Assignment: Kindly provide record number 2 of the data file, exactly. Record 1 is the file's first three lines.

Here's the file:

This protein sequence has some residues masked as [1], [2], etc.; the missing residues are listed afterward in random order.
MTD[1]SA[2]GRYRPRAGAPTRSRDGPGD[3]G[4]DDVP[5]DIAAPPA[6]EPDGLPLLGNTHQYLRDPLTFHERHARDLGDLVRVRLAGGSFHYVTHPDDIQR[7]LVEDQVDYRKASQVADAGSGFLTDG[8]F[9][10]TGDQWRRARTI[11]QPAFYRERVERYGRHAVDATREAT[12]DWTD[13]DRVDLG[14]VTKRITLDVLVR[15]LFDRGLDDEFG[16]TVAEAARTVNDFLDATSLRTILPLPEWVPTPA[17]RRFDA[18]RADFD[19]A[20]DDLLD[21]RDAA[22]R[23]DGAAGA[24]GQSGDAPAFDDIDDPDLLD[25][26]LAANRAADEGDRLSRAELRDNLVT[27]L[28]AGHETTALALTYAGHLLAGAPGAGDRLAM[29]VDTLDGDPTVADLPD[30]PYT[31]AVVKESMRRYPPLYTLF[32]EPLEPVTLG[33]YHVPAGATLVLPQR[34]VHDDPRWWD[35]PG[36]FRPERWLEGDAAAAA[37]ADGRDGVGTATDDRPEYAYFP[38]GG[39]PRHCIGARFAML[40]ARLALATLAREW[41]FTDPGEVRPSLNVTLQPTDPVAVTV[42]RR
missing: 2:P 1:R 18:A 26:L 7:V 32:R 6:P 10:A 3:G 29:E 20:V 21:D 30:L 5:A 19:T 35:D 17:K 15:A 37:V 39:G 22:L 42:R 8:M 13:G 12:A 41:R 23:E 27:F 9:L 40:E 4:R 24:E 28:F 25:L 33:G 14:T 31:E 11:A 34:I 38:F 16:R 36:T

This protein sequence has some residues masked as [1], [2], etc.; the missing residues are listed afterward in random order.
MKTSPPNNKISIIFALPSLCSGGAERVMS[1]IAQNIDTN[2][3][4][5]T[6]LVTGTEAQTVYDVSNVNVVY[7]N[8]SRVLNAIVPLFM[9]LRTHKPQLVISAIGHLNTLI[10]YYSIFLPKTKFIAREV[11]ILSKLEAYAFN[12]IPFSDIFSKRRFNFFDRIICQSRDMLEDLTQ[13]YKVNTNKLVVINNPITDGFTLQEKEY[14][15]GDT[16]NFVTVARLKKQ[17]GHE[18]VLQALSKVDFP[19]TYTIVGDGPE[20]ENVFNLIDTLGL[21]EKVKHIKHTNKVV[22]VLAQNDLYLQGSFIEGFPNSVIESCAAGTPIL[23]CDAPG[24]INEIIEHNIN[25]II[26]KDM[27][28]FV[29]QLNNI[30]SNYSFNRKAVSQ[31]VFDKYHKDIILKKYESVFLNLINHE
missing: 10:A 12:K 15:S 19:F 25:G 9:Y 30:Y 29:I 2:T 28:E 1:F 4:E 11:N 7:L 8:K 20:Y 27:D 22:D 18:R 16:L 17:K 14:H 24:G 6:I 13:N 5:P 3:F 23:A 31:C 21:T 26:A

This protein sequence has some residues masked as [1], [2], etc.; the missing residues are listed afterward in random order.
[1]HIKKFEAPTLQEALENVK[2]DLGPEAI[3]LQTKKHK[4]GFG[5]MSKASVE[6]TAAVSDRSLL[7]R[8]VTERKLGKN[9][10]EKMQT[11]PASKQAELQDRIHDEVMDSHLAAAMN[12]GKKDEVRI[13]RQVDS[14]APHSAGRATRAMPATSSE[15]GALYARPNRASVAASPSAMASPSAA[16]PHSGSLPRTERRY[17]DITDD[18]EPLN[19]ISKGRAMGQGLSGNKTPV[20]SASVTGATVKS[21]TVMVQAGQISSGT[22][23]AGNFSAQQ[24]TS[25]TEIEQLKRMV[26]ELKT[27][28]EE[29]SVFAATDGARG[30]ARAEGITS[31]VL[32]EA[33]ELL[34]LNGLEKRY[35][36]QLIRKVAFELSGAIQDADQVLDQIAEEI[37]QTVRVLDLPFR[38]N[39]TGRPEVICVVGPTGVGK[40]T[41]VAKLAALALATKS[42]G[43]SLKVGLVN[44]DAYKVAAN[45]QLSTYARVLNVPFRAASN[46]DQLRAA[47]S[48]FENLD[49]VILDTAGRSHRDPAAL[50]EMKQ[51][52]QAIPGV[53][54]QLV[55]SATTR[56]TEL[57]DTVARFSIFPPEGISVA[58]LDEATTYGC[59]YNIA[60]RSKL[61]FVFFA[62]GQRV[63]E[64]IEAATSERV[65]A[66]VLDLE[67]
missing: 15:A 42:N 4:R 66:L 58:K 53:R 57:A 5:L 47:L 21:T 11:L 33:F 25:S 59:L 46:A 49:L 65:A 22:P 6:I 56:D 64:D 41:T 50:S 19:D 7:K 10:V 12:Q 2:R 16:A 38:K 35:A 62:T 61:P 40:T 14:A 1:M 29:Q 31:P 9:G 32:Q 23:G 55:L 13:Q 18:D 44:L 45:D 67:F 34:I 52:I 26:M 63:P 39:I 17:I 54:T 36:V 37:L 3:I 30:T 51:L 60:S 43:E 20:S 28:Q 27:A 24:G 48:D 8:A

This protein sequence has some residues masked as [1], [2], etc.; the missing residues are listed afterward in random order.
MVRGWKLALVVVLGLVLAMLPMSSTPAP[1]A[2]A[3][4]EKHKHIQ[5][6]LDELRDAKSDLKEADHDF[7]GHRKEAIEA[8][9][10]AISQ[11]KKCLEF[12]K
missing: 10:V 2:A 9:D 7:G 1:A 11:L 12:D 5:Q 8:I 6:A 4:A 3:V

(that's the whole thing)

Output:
This protein sequence has some residues masked as [1], [2], etc.; the missing residues are listed afterward in random order.
MKTSPPNNKISIIFALPSLCSGGAERVMS[1]IAQNIDTN[2][3][4][5]T[6]LVTGTEAQTVYDVSNVNVVY[7]N[8]SRVLNAIVPLFM[9]LRTHKPQLVISAIGHLNTLI[10]YYSIFLPKTKFIAREV[11]ILSKLEAYAFN[12]IPFSDIFSKRRFNFFDRIICQSRDMLEDLTQ[13]YKVNTNKLVVINNPITDGFTLQEKEY[14][15]GDT[16]NFVTVARLKKQ[17]GHE[18]VLQALSKVDFP[19]TYTIVGDGPE[20]ENVFNLIDTLGL[21]EKVKHIKHTNKVV[22]VLAQNDLYLQGSFIEGFPNSVIESCAAGTPIL[23]CDAPG[24]INEIIEHNIN[25]II[26]KDM[27][28]FV[29]QLNNI[30]SNYSFNRKAVSQ[31]VFDKYHKDIILKKYESVFLNLINHE
missing: 10:A 12:K 15:S 19:F 25:G 9:Y 30:Y 29:I 2:T 28:E 1:F 4:E 11:N 7:L 8:K 20:Y 27:D 22:D 18:R 16:L 17:K 14:H 24:G 6:I 13:N 5:P 3:F 23:A 31:C 21:T 26:A